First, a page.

Zero Switching

(Courtesy of be quiet!)

Many modern high-performance designs feature Zero Voltage Switching (ZVS) and Zero Current Switching (ZCS) for increased operating efficiency. To accomplish this the actual point of switching occurs at zero volts, zero current (green circles in diagram above). Traditional topologies cannot precisely control the switching point, resulting in switching losses (red circles). Switching with ZVS/ZCS is lossless and results in improved efficiency.

Synchronous Rectification (SR)

(Courtesy of be quiet!)

After the main transformer, the alternating current is rectified and becomes the DC current that PC components require. This is achieved by using two or more (depending on wattage) MOSFETs synchronized using a dedicated IC.

DC-to-DC Convertors

(Courtesy of be quiet!)

Most modern PC power supplies use DC-to-DC converters to produce the +3.3 VDC and +5 VDC outputs. Instead of generating the three principle voltages (3.3V, 5V and 12V) from AC on the primary side, the 3.3V and 5V outputs are generated from 12 VDC after the main transformer. This helps increase the overall efficiency of the power supply.

+12V Single vs. Multiple Rail Configuration

Back in 2003 one of the first power supplies I reviewed was a 350W Seasonic unit. It featured a single +12V output that could deliver up to 19A (228W).

The PSU illustrated above incorporates a single +12V rail capable of delivering power to all the output cables/connectors. The combined OCP set point is 80A. It doesn’t matter which cable/connectors are used to power components. The full 80A is available to any of them.

Over the years as PC power demand has increased the output capacities of PC power supplies also increased, especially on the +12V output. However, concerns arose that too much power could be dangerous (arc-flash, fireball, ejected molten metal) if a short circuit or other fault occurred. Guidelines were proposed to limit any single output to 240 watts. When applied to the +12V rail this works out to be 20A (12V x 20A = 240W). Manufacturers began building power supplies with multiple +12V outputs to comply. Note this was a guideline, not a law.

However it wasn’t long before many end users started running into problems with their power supply shutting down and apparently not working. In many cases the problem was one particular +12V output was being overloaded even though the total +12V capacity was not being used.

In this example the PSU features multiple +12V rails, each protected by its own current limiter. No single output can pull more than 20A or 30A while the combined OCP set point is still limited to 80A.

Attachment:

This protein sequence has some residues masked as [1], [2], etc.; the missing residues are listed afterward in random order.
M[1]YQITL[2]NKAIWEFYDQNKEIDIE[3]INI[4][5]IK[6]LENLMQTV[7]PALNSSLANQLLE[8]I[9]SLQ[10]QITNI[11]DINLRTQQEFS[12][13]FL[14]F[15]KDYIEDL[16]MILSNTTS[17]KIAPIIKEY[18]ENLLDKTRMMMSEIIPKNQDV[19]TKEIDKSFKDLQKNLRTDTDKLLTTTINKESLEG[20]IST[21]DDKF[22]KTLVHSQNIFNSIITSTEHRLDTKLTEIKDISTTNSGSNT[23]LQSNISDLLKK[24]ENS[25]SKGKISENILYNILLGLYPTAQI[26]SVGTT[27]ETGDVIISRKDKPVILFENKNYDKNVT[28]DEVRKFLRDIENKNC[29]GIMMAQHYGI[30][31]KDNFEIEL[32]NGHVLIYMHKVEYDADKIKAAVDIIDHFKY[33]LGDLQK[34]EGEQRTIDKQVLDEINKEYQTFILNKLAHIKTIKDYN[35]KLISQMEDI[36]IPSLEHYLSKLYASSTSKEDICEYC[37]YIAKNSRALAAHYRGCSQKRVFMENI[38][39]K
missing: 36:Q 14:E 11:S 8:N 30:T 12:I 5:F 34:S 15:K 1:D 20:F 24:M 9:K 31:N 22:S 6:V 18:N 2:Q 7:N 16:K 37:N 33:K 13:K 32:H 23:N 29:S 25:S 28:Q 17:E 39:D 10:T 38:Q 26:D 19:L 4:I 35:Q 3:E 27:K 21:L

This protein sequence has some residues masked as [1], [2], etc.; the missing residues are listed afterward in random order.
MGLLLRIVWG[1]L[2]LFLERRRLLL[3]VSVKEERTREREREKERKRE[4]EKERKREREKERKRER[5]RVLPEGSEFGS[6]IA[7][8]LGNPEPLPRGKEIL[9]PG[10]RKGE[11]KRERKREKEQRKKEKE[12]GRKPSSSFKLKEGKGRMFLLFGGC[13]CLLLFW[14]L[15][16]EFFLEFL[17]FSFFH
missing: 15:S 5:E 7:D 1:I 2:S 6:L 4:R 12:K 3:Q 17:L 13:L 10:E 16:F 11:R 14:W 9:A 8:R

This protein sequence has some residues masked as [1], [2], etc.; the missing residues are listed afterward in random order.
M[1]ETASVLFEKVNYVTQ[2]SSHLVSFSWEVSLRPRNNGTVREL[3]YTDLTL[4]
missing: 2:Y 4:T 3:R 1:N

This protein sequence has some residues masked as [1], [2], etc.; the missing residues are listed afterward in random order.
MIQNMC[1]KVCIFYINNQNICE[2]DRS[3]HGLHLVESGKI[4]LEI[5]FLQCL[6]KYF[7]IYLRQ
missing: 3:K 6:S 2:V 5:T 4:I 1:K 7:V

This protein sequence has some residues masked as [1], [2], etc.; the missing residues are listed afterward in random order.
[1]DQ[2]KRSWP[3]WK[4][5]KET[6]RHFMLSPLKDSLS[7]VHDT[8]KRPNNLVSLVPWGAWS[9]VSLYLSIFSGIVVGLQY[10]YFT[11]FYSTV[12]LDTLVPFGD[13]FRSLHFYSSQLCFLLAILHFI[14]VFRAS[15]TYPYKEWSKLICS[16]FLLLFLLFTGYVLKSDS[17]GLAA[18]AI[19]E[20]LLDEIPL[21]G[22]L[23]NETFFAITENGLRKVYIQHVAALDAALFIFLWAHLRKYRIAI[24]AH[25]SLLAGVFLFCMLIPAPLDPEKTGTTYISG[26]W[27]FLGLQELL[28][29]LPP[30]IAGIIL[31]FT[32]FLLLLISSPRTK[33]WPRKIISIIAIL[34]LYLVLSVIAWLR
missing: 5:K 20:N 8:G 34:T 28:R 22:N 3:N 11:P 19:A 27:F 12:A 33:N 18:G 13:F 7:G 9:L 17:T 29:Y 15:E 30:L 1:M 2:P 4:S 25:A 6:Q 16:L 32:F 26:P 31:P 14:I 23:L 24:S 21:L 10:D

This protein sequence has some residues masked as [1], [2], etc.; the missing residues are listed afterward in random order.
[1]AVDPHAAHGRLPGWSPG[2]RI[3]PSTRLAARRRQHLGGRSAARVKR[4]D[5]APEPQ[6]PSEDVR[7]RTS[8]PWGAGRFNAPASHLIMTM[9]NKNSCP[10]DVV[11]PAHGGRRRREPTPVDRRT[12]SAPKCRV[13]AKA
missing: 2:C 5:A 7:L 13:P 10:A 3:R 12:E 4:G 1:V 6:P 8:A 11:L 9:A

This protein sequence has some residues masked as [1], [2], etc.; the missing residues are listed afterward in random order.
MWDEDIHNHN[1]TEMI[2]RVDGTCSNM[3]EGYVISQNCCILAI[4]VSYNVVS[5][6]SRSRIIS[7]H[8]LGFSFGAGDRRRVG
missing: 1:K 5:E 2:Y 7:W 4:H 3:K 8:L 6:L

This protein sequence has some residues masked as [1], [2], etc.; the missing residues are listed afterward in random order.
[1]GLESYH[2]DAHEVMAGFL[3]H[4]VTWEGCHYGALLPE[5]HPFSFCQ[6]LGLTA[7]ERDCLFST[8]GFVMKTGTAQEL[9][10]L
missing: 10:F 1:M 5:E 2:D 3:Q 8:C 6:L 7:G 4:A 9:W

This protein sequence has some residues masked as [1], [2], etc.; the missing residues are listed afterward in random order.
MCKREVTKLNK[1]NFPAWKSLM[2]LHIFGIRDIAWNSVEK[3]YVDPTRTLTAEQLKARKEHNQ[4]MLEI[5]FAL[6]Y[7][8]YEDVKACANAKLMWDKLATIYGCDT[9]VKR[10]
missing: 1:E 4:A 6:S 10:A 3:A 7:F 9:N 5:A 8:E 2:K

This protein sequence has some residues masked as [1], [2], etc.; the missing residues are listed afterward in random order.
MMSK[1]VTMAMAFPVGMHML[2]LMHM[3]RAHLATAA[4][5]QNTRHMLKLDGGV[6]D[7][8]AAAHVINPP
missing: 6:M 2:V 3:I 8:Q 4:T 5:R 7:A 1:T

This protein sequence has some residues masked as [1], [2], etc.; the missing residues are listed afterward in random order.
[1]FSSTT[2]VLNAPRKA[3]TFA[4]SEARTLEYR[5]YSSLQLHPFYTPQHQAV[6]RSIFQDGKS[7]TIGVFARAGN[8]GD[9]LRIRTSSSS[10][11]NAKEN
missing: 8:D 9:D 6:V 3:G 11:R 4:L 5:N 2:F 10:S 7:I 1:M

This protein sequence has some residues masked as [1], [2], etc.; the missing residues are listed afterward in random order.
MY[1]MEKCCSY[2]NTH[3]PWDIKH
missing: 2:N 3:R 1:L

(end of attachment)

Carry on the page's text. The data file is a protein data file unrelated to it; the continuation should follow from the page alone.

A big part of the problem with multi-rail configurations was that manufacturers had to decide how the total +12V power would be distributed. For a multi-rail output power supply they had to decide which +12V outputs would supply all the specific cables and connectors dedicated to powering components (CPU, graphic adapters, drives, etc.). This ultimately determined how much power was available to each component. If the end user’s configuration didn’t match the manufacturer’s norm then problems could occur.

Eventually the majority of manufacturers have gone back to single rail +12V outputs. For example the Corsair AX1600i PSU can deliver up to 133.3A (1600W) on the single +12V output. (Note: the AX1600i gives users the option to set current limits on the +12V rails if desired.)

Today the safety protection circuits in most modern, enthusiast grade PSUs are fast enough they can sense a fault (SCP or OCP) and shut the power supply down before enough energy can be delivered to cause a dangerous problem. For example, when I test the Short Circuit Protection circuits in a power supply, they typically react so fast I barely get a spark when creating a direct short (but I still wear safety glasses).

A “Good” Power Supply

And last but not least, a question we are frequently asked is “What makes a good power supply good?” Here are a couple things to consider when shopping for a PSU.

•    Compatibility: ATX12V v2.4, EPS 2.92 compliant
•    Max operating temp: prefer 50°C
•    Voltage regulation: within ±2% of the recommended guidelines
•    AC Ripple & noise suppression: below 50% of recommended guidelines
•    Efficiency: at least 80 Plus Gold certified (92%)
•    Noise: at least 120mm fan with good bearings (FDB or Ball)
•    All Japanese made capacitors rated for 105°C
•    Warranty: at least 5-years
•    Price: shop around to find the best match for your budget

•    Fan-less mode (at low to mid power)
•    Semi-modular or full modular cables
•    Size: stay with ATX unless you need a smaller unit

Note: I personally prefer to have a PSU cooling fan spinning at all times to keep a little air moving. And when it comes to cables I prefer semi-modular with a fixed 24-pin ATX, 4+4 pin CPU, and a pair of fixed PCI-E. Everything else can be modular.

In closing we hope you have found this article interesting and informative. And again, our thanks to be quiet! for letting us use some of their graphics. Power On!